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Knowledge and visibility leads to security
August 2018, Cyber Security

Following on from the article on threat detection and solutions, John Mc Loughlin, CEO of J2 Software highlights the importance of knowledge in the fight against cybercrime, as well as the importance of visibility into all your systems, processes, digital assets and people. The following pointers are presented as a starting point to improved cyber awareness and security.

John Mc Loughlin.
John Mc Loughlin.

Knowledge is key

Knowing where the risks are is a great step in the fight against cyber-attacks, which must then be continually augmented with live, inline and ongoing user cyber-awareness training. Without helping your users know what they need to be aware of, they cannot be expected to be part of the fight. It is important to not simply shift the blame to the user when you have not taken adequate steps to make them aware of the threats.

Some of the areas that require visibility and actionable intelligence are:

• User activity – both on and off the corporate network.

• Access to in-house and cloud-based platforms.

• Behavioural monitoring of users and the applications they install.

• End-point protection, with correlation to global threat intelligence.

• Email access and usage. This must cater for external and internal email attacks.

• Asset detection and management with ongoing vulnerability assessment to discover where the gaps are before the compromise takes advantage of the vulnerability.

• User cybersecurity awareness that is relevant to the organisations. You cannot expect users to help prevent breaches when they do not know what to look out for.

Visibility is key

As we work in a hyper-connected world, it is no longer good enough to only monitor what happens on the corporate network. You also need to know where your assets are used out in the wild. Breaches from third-party contractors or online applications can lead to your organisation losing data because of poor cyber-hygiene or password reuse. The area of risk is vast and includes:

• The network – as in the physical network with switches, routers firewalls and similar equipment.

• The systems – as in the business applications that run your business. Some of which are in-house and some may be sitting out in the cloud.

• The equipment – as in the computers, laptops, VoIP, mobile devices that your users jump on every day to interact with the systems, customers and suppliers of your business. It is important to know where and what assets are being used across your landscape. It is more important to know whether these are vulnerable to attack and compromise.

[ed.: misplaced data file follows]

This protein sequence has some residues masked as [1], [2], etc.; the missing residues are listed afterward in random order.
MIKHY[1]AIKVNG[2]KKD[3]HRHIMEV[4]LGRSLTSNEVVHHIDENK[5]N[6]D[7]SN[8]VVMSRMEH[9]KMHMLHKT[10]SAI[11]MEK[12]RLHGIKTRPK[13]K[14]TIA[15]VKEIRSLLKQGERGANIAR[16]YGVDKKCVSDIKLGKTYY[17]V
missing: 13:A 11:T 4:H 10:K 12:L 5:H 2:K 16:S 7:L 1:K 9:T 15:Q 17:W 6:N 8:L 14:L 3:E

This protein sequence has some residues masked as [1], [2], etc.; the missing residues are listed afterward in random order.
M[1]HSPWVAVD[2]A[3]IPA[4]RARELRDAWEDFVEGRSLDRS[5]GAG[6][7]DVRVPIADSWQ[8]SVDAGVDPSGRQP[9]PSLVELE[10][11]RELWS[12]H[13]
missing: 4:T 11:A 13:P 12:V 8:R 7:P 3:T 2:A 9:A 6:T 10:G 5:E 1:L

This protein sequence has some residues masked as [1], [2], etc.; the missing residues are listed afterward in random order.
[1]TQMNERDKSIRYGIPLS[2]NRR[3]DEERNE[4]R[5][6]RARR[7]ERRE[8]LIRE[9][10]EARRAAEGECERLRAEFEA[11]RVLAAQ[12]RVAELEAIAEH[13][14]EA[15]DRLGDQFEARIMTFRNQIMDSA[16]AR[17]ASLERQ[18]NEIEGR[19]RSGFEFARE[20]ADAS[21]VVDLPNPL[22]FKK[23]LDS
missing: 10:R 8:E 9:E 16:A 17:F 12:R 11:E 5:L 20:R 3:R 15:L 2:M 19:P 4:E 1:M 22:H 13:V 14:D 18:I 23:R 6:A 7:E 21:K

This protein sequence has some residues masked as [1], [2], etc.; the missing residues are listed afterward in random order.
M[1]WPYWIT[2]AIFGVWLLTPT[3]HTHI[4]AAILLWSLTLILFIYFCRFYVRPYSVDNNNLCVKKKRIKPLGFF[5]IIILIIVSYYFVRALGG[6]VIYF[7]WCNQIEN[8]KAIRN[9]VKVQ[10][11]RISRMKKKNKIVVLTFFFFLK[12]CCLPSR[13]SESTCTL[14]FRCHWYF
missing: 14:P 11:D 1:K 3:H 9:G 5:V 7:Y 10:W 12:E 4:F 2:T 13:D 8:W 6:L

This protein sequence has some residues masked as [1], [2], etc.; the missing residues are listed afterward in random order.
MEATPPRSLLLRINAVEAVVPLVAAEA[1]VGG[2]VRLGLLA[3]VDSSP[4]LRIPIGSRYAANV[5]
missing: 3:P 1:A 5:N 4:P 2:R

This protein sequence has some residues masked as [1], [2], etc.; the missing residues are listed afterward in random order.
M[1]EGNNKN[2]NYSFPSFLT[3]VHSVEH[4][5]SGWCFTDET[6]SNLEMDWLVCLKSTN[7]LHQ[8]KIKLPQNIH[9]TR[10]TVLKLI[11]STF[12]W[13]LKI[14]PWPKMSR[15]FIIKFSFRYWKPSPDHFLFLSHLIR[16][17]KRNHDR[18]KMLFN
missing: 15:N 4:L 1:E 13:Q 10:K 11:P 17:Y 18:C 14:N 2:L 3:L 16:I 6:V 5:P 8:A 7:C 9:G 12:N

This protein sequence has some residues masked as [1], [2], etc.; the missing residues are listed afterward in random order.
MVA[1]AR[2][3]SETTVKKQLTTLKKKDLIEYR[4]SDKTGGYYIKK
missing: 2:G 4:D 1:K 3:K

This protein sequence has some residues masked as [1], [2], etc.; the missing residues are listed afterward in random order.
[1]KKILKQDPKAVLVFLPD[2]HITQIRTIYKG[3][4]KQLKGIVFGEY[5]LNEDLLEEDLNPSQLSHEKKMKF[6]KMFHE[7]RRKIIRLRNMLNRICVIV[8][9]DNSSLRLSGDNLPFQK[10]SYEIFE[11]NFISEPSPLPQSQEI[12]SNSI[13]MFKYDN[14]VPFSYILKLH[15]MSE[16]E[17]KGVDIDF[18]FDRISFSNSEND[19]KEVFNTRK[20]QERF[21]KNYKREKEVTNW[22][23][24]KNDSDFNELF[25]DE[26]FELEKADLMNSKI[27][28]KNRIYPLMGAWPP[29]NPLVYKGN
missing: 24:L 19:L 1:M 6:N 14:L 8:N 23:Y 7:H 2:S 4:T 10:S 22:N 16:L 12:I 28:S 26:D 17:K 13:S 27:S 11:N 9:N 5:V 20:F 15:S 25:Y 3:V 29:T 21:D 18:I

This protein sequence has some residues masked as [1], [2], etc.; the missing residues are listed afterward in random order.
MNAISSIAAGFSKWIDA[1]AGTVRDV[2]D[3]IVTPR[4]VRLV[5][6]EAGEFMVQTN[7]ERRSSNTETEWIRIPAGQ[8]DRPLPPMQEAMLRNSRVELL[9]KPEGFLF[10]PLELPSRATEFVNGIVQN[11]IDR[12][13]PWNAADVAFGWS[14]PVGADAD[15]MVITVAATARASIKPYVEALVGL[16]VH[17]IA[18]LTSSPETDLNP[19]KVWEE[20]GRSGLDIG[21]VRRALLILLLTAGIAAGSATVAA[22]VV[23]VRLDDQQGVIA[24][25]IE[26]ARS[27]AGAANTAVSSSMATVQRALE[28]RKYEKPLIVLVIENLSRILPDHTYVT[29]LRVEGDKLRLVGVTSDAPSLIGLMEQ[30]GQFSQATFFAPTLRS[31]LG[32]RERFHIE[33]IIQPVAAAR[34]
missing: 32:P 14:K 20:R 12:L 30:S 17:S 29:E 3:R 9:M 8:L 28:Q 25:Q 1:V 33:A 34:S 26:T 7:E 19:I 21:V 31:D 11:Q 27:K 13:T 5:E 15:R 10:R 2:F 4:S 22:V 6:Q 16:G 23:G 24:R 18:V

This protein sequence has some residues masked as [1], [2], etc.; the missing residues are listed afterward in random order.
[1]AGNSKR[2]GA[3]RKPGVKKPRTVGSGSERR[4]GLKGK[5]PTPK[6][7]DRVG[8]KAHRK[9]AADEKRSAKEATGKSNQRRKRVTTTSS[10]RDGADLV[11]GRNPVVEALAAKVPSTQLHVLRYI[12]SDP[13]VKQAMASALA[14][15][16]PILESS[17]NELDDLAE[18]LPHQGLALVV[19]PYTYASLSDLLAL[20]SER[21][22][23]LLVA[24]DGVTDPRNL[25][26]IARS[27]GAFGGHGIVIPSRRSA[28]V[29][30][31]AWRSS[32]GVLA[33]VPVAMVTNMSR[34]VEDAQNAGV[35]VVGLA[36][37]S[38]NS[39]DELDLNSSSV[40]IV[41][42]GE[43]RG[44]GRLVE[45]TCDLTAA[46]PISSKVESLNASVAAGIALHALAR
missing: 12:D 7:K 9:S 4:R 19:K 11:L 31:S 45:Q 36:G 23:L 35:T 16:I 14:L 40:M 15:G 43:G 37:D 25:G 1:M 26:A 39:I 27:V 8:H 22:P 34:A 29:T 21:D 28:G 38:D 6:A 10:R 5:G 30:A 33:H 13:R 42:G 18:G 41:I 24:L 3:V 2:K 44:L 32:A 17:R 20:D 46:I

• The people – this is the easiest part to hack. The attacker does not need to hack a system; it is far easier to hack a human. Using social engineering and deception it is easy to compromise individuals to part with their knowledge or access credentials.

• The dark web – the cyber underground is where compromised details are shared and traded. This is a critical part of the programme because if you do not know that your corporate records are being traded, you cannot take any steps to close the hole created by these breached records.

A layered solution

Layered, overlapping solutions are required to win the fight against evolving threats. It is not enough to have only a firewall and antivirus solution in place when you do not have any idea regarding access and standard behaviour. Using the layered approach, when one layer is defeated you immediately detect the breach within another. Once detected you then have the capability to update all other layers to make sure the attack is nullified in future. Some of the layers will include, but not be limited to:

• End-point protection with automated updates and behavioural monitoring.

• Inline Domain Name System (DNS) or Internet monitoring and security – on or off the network from any connection.

• Email gateway and internal security measures to identify malicious attacks via email. This must include advanced capabilities to prevent phishing, whaling, impersonation attempts and armoured attachments.

• Backup – managed and monitored backup is crucial. It is also a key aspect to make sure that you have built-in and automated ransomware protection. If it is not the corporate standard, then it cannot be encrypted. Why allow something to take hold. It is cheaper, faster and more convenient to prevent than recover.

• User activity monitoring which must include known and unknown deviations from standard behaviour.

• Network, wireless and machine intrusion detection along with the complementary vulnerability assessments and remediation.

Mc Loughlin concludes: “All of these should be tied together in order to get a single 360-degree view of the overall threat and risk landscape for your organisation. Once you have the knowledge and total visibility, you have the capability to respond. Many of the basic tasks can be automated, which also ensures consistency and immediate reaction.”

For more information contact J2 Software, +27 87 238 1870, john@j2.co.za, www.j2.co.za.


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Tel: +27 11 794 1096
Fax: 086 619 3563
Email: info@j2.co.za
www: www.j2.co.za
Articles: More information about J2 Software

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Further reading:

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